Sole di Capri has closed

Many readers had warned me that the end was near for Sole di Capri, but with it looking like it did above just a couple weeks ago, it was hard to believe. I will choose to remember it that way.

The Italian restaurant, which was originally Capri Caffe and changed its name in 2012, was a neighborhood favorite with devoted regulars. It was known for its charm, its warmth, and its damn good food — all served up in a tiny mosaiced space on Church and Reade. It was also a member of that dying breed: the mom-and-pop restaurant. A. said owner Eddie was paying an unsustainable $10k in rent and decided to focus instead on a restaurant he has in Huntington, Long Island.

“It was a favorite of ours and several others in the building,” said B., “but not enough of us, I guess.”

 

10 Comments

  1. We really loved that place and the staff was so nice. They always recognized us out of the restaurant too. We often took out of town guests there. Their outdoor dining space was so beautiful. Their indoor space would be very small for Covid times. This is very sad to hear.

  2. Sorry to hear this. Sole di Capri was our favorite place. Wishing Eduardo all the best with his future plans.

  3. Eddie made hands down the best pasta this side of Amalfi. This is so sad, Eddie — we miss you already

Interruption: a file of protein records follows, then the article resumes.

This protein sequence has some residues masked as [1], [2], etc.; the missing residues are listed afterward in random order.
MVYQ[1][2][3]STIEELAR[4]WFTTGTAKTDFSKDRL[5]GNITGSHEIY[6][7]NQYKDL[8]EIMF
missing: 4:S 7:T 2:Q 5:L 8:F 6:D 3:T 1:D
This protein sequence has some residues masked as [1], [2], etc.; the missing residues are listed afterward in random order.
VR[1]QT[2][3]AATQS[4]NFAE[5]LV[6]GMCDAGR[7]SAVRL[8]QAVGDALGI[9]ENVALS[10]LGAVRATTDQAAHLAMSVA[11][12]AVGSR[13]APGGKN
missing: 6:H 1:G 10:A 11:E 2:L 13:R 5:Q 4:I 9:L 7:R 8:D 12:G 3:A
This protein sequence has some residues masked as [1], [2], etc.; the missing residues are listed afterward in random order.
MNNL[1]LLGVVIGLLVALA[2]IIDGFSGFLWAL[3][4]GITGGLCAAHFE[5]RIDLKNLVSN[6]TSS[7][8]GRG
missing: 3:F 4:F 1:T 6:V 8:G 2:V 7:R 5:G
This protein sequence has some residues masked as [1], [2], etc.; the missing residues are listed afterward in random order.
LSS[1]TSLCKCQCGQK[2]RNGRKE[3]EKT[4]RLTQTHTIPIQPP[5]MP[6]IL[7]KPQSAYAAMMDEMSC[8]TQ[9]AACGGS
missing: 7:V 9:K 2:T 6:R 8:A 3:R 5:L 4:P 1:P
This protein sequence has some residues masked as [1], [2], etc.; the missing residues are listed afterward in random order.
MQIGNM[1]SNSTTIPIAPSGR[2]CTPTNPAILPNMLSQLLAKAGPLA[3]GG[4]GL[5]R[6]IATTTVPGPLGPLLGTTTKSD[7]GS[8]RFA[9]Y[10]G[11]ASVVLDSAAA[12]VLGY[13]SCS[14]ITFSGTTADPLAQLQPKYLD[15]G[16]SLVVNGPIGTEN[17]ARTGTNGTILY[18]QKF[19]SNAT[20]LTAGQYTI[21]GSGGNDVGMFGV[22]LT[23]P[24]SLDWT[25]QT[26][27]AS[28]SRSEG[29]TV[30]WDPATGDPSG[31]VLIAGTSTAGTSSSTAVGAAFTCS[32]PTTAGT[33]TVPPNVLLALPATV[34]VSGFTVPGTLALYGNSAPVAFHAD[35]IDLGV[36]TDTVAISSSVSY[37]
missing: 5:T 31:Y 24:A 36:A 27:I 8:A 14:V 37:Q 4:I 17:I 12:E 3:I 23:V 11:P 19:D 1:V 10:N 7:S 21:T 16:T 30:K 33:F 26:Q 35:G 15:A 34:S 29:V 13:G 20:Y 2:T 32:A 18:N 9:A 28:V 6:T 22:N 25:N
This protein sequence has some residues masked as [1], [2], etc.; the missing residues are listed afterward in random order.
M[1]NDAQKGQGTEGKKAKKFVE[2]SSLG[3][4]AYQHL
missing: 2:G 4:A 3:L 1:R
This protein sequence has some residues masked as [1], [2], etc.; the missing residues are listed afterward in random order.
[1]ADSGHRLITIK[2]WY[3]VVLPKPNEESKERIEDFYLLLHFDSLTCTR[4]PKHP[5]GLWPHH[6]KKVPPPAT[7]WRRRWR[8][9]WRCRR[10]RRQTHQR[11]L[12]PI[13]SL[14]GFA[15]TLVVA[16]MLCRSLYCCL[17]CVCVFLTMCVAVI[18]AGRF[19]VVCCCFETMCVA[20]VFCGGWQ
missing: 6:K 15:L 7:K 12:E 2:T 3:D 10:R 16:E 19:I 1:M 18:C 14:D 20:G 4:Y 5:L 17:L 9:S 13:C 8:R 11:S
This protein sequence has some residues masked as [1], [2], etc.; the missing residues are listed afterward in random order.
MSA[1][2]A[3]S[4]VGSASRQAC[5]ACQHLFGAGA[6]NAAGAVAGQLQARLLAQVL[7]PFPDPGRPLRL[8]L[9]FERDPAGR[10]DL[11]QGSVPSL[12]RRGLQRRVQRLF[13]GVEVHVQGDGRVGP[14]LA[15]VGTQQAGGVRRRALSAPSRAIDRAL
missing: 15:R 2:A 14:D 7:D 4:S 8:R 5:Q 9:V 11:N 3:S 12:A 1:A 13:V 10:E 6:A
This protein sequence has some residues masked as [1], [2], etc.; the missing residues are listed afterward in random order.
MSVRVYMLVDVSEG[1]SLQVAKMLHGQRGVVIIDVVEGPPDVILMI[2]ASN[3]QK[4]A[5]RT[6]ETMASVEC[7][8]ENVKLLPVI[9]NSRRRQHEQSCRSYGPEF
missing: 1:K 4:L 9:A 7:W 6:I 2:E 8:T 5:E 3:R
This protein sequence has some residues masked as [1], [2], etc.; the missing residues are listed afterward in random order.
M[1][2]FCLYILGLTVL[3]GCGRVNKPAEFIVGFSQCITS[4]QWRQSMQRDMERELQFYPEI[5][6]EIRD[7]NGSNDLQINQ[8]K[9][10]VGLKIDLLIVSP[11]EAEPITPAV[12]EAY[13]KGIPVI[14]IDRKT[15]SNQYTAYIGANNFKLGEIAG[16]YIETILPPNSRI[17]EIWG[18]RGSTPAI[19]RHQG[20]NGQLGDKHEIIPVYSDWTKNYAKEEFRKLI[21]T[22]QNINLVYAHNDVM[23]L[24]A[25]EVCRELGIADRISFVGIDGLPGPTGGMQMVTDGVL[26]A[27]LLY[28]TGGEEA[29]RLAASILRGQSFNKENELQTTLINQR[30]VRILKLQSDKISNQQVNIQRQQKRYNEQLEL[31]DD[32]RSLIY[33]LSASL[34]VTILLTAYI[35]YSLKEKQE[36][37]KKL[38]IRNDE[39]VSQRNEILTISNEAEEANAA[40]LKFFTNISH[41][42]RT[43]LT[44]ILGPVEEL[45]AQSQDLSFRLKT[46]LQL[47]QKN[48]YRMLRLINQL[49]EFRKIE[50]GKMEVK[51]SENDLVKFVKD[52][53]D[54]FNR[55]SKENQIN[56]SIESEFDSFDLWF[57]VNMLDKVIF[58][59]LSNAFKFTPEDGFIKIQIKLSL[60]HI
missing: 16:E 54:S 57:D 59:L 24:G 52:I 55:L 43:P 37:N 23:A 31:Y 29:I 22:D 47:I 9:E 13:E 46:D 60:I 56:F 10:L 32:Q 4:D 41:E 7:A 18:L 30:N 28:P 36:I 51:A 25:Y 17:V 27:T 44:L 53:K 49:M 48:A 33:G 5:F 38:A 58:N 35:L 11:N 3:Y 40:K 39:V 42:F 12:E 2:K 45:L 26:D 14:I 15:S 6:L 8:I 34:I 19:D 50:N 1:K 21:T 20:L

4. I am very sorry to hear this news. This was the only “real” restaurant in Tribeca. Great food, reasonable prices, down to earth staff & all of the old charm of the lost NYC.

  5. this is beyond sad…loved this place – part of our family routine! Without some type of commercial rent forgiveness – we will lose almost all of our great little places.

  6. every damn place is gone in tribeca that is awesome…why even stay here anymore…all storefronts empty. any good food gone, no hardware store really, no supermarket but one damn overpriced one, no good chinese food anywere, no bike store, no nothing…..totally nuts what is happening. RIP SOL Capri…go damn…I am so mad

  7. So very sad. Loved Sole Di Capri. Best soups. So sorry there is no help for our restaurants. Hard to see what’s happening to my city.

  8. Eduardo y Amparo –

    We miss you. So sorry to see this, we wish you well, and hope to find you again, wherever you land.

    You had the best restaurant for miles around.

    This is confirmation that NYC has been gravely wounded, with neighborhoods being hollowed out, losing the connections, businesses, and warmth that has taken decades to create – through the hard work, and risk-taking, of people like Eduardo.

    “El profesor y la profesora”

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